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Why are Prices Higher on Paper Currency Products than Bullion

What is the Difference Between Bullion and Paper Currency?

If you are in the market for numismatic products, you may see several variations associated with each product. Gold, silver and other precious metals have a value associated with them that dictates a certain price. Gold price history and silver price history give us a clue about the pricing structure of bullion today.

With notes and bank certificates, it is a different story. Factors such as age, minting or printing come into play but so do historical context, popularity and necessity when determining the price. Prices are higher on certain products than others, but supply and demand are not always in play for these pieces.

Metals prices give us an idea of how much a bullion product will be. Even so, gold, silver and platinum bullion prices vary. These are three factors why you see prices higher than other standard bullion products:

  • Private mints vs Sovereign mints
    This is an important distinction in pricing. Oftentimes with private mints, you do not pay the premiums associated with sovereign mints.
  • Popularity of the product
    There are popular bullion products from private mints and sovereign mints. The facets of supply and demand come into play but not necessarily right away. After a new product release, you can see the price differential take place.
  • Certifications
    Certifying agencies like the Numismatic Guaranty Corporation (NGC) and the Professional Coin Grading Service (PCGS) are the top two grading services in the world today. You will often find coins and bullion certified by these organizations at a higher price than non-certified coins. That does not mean the quality or value is any less or more than a non-certified bullion coin.

Notes and other paper currency play an equally important role in numismatic collecting circles. Though the antiquity of these products is not as prominent as bullion, paper currency products have a varying set of values that are important:

  • Overall demand
    Demand and necessity are two separate items in terms of price. Demand might be higher or lower in different areas of the world, or during different years. Demand is not as high for Confederate currency in Canada or Mexico. Its significance lies in its demand in the 1800s in the United States. The year also matters. Years like 1929 or 1933 are pivotal with paper currency because of varying recessions and the need for paper currency to fight economic downtown.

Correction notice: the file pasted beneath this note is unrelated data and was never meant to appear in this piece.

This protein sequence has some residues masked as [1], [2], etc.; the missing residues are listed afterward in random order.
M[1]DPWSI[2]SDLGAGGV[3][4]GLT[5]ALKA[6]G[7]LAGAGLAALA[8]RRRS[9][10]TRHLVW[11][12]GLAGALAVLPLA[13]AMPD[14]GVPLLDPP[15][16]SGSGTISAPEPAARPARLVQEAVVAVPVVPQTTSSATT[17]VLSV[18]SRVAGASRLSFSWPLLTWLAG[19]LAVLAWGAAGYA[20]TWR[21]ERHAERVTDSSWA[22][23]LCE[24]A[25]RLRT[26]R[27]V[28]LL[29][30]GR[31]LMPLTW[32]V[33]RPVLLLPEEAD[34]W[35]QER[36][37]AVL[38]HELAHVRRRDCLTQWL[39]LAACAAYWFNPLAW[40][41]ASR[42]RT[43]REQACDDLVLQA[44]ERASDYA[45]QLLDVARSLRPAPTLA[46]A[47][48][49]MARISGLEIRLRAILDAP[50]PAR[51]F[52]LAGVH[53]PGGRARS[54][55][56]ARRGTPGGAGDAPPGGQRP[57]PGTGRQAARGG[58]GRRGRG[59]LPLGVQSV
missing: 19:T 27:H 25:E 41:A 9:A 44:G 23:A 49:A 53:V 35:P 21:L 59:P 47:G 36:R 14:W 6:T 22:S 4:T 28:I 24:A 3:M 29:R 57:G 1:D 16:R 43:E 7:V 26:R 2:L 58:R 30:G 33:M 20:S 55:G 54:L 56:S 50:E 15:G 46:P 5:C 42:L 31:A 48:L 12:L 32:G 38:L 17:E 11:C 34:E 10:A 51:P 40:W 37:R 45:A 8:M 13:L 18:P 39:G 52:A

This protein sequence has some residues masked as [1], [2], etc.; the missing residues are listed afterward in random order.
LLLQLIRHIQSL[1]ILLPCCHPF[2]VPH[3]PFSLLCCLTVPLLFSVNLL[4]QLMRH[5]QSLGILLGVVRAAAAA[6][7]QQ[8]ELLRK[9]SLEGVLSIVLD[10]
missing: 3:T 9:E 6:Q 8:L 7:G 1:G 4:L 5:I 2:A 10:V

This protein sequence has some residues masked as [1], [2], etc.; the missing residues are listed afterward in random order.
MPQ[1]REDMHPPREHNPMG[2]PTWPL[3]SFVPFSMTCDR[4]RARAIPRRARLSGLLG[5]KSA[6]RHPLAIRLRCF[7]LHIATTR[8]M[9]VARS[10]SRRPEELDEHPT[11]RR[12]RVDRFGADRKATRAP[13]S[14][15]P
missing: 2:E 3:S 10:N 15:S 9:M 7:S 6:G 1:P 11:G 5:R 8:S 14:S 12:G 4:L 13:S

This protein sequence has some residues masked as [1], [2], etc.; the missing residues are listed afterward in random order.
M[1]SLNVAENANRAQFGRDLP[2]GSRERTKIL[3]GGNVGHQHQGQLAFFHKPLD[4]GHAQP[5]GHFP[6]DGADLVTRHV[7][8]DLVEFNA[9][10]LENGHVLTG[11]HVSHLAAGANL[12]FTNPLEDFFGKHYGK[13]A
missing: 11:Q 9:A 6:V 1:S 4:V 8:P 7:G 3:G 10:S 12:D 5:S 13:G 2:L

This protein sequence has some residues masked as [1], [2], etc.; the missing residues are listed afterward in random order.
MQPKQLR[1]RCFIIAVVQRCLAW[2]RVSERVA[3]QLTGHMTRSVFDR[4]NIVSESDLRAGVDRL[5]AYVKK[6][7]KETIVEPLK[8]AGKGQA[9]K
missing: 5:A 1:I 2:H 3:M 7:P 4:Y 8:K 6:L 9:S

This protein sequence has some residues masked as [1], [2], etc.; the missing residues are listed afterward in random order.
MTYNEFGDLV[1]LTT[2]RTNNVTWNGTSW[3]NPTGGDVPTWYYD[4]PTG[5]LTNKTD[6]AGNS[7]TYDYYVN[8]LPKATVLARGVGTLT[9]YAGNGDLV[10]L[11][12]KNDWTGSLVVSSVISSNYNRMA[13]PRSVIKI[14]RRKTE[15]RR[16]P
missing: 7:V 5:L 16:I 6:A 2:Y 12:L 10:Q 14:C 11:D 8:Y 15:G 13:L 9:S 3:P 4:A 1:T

• Rarity
    In terms of the rarity of paper currency, the numbers of printed money varied greatly proportionally to minted bullion coins and bars. Notes like the 1934 $10,000 Federal Reserve Note Gem Uncirculated is an example of extremely low print production. It was the highest denomination note the United States ever printed and very few people during the 30s could afford it.

When you look at a Zimbabwe Note versus a Federal Reserve Note, the price, speaking in terms of denomination, will be higher for a Federal Reserve Note. The public used Federal Reserve Notes out of necessity. U.S. Bank Notes were used during certain time periods before being phased out. Confederate currency was used only during the Civil War. Prices vary because of demand, rarity, condition and cultural relevance.

For every numismatist, weighing the value is a daunting task but has rewards. Looking at the variety of numismatic products available, you can find a product that fits your investment portfolio and budget.

Whether your interest is in Zimbabwe Notes, Federal Reserve Notes or Confederate currency, find the right products when you shop our assortment of currency today.

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